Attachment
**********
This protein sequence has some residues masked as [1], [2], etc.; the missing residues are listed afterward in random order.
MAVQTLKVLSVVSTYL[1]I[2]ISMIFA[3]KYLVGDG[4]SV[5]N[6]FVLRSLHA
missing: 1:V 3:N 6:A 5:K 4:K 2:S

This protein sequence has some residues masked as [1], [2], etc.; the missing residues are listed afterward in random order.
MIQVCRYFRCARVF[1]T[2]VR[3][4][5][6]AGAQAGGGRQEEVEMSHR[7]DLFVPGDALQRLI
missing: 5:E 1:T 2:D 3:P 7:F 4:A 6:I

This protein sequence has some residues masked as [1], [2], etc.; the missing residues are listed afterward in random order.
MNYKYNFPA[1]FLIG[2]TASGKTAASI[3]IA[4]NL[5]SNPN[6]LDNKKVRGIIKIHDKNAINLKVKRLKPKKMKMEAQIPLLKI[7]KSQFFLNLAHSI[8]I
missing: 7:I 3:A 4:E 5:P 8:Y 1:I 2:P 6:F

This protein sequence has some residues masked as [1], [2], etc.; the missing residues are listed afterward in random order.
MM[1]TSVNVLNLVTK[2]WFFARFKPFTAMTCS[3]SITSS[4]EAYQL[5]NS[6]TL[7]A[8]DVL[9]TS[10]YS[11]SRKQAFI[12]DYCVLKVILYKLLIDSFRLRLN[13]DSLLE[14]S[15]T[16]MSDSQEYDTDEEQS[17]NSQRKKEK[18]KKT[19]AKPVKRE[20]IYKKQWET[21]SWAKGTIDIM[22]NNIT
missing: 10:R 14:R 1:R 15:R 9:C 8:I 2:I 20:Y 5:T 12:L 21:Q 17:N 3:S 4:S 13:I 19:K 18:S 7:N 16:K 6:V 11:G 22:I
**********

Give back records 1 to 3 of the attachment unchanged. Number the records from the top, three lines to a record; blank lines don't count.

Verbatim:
This protein sequence has some residues masked as [1], [2], etc.; the missing residues are listed afterward in random order.
MAVQTLKVLSVVSTYL[1]I[2]ISMIFA[3]KYLVGDG[4]SV[5]N[6]FVLRSLHA
missing: 1:V 3:N 6:A 5:K 4:K 2:S

This protein sequence has some residues masked as [1], [2], etc.; the missing residues are listed afterward in random order.
MIQVCRYFRCARVF[1]T[2]VR[3][4][5][6]AGAQAGGGRQEEVEMSHR[7]DLFVPGDALQRLI
missing: 5:E 1:T 2:D 3:P 7:F 4:A 6:I

This protein sequence has some residues masked as [1], [2], etc.; the missing residues are listed afterward in random order.
MNYKYNFPA[1]FLIG[2]TASGKTAASI[3]IA[4]NL[5]SNPN[6]LDNKKVRGIIKIHDKNAINLKVKRLKPKKMKMEAQIPLLKI[7]KSQFFLNLAHSI[8]I
missing: 7:I 3:A 4:E 5:P 8:Y 1:I 2:P 6:F